February 2, 2017
The Academy of Catholic Hispanic Theologians of the United States (ACHTUS) is an association of scholars dedicated to promoting research and critical theological reflection within the context of the U.S. Hispanic experience. Our work puts us directly in contact with the people who come to the United States in search of better opportunities and/or escaping persecution, war, environmental catastrophe, or famine. The experiences and perspectives of immigrants from Latin America and the Caribbean are at the heart of our work. This also makes us particularly attuned to their plight for better treatment, their quest for asylum via our shores and national borders, and their yearning to contribute to the common good of this new place they call home. As Christians, however, our very faith and sacred texts privilege care for immigrants and refugees as a sign of faithfulness and respect for the inherent dignity of every human life (for instance, see Lev. 19:10 or Matt. 25:35-40).
For these reasons, the ACHTUS Board of Directors expresses its ongoing solidarity with immigrants and refugees. In turn, solidarity demands that we speak clearly against the two Executive Orders signed by President Trump on January 25 and January 27, 2017, targeting immigration to the U.S. in many of its forms. The Executive Orders on Border Security and Immigration Enforcement Improvements, and on Protecting the Nation From Foreign Terrorist Entry Into the United States run counter to the values of our faith, and negatively impact some of the most vulnerable members of society.
Our ongoing scholarly reflection highlights the gifts that immigrants and refugees bring to this nation, in the form of strong community values, admirable work ethic, deep spiritual roots and practices, rich cultural heritage, and unceasing resilience in the face of adversity and challenges. We are also aware that sometimes immigrants’ experiences on their journeys to the U.S. and once on U.S. soil can be fraught with severe physical, mental, and spiritual challenges, and often violence. Among our membership are advocates and practitioners who seek to improve the lives of immigrants and refugees while on their journeys toward greater human dignity.
Embracing the inalienable human dignity of every person, we support immigrants and refugees regardless of their citizenship status, and seek to contribute to their well being and full participation in society and the economy. Pope Francis, The United States Conference of Catholic Bishops, the Association of Catholic Colleges and Universities, and other Catholic bodies and authorities have strongly denounced the way these two Executive Orders on immigration negatively impact the integrity of families and entire communities by increasing the fear of deportation and separation of families, increasing detention, keeping persons who have travelled abroad from returning to their jobs and their loved ones, hindering support of innocent refugees fleeing violence, preventing many students from fulfilling their goals of a higher education, and the targeting of immigrants through the publication of a weekly list of crimes committed by immigrants (regardless of legal status or conviction in a court of law). In addition, the proposal to build a wall along the U.S./Mexico border irresponsibly allocates precious financial and human resources in a venture that has proven to bear no impact on border security.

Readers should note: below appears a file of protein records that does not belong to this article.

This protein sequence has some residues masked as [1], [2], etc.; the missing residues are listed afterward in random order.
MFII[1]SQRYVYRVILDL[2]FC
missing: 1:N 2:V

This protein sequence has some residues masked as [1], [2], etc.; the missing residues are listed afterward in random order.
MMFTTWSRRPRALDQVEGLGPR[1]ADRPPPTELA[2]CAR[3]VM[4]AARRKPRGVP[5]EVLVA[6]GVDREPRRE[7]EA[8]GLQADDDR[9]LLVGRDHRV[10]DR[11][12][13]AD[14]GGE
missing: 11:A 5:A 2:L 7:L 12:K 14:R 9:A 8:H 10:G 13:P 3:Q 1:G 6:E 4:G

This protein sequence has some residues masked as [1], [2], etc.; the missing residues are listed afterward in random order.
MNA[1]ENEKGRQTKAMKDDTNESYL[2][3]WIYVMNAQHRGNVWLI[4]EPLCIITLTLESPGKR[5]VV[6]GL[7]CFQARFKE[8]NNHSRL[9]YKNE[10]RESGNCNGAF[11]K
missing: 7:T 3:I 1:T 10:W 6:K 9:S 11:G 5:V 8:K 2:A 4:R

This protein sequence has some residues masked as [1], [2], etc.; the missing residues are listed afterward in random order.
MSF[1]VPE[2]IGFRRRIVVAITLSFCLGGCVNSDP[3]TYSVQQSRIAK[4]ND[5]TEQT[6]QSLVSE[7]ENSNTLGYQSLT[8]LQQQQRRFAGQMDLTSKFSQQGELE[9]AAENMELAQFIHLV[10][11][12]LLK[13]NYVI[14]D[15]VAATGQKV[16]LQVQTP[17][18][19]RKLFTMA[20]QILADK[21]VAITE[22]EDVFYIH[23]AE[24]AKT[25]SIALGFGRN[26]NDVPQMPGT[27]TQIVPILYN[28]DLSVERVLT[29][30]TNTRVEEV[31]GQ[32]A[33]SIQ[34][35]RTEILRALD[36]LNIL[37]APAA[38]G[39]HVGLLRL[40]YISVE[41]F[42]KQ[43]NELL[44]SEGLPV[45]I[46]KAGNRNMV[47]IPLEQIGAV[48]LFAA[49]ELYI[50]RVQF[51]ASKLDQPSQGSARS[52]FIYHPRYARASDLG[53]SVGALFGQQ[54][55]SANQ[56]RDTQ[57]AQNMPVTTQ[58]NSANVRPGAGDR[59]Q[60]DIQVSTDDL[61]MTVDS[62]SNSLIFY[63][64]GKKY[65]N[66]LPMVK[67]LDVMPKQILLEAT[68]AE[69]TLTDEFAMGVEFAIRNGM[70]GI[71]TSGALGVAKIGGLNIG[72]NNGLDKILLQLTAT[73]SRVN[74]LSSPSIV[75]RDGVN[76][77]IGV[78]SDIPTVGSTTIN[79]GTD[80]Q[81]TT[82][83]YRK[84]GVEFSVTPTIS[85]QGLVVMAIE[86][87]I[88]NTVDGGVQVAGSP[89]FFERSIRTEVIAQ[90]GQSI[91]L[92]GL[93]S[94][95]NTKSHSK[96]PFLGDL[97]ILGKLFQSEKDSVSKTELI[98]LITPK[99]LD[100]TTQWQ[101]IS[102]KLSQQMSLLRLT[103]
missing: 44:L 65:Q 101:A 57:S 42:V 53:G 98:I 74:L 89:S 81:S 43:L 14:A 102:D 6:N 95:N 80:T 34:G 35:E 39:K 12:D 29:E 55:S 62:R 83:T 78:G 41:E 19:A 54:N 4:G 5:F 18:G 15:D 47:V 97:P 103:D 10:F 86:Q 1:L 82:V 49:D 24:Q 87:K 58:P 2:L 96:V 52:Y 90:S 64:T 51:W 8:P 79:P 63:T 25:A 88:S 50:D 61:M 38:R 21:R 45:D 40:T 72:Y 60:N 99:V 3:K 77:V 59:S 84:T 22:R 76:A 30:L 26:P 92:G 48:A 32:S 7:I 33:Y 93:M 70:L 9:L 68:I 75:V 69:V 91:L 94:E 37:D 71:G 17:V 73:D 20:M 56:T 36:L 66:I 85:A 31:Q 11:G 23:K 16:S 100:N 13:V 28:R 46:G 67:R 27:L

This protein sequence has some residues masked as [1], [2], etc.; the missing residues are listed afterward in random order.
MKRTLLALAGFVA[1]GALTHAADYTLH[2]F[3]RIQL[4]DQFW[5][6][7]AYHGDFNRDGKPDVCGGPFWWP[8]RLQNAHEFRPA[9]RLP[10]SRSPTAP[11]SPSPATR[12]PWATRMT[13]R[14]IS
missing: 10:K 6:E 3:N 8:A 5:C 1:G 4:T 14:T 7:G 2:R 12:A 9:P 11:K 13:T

The ACHTUS Board of Directors will continue to put the journeys and welfare of immigrants and refugees at the core of the work we do as an Academy of scholars and as Christians. In solidarity with our migrant family globally, we categorically oppose policies that threaten the human dignity of any group.
(#15-40238) [ To be argued before the Fifth Circuit U.S. Court of Appeals, Friday, Apr. 17, 2015]
Date: April 13, 2015
On Behalf of the Academy of Catholic Hispanic Theologians of the United States:
As we affirmed in our June 7, 2006 public statement on Just, Comprehensive, and Humane Immigration Reform: “We, the Academy of Catholic Hispanic Theologians of the United States (ACTHUS), stand in solidarity with our brothers and sisters, the undocumented immigrants in this nation. In faithfulness to the Gospel of Christ and the social teachings of the Catholic Church, we affirm the dignity of all human beings, regardless of national origin, and we call for just, comprehensive, and humane immigration reform” (http://achtus.latinocatholic.com/news/).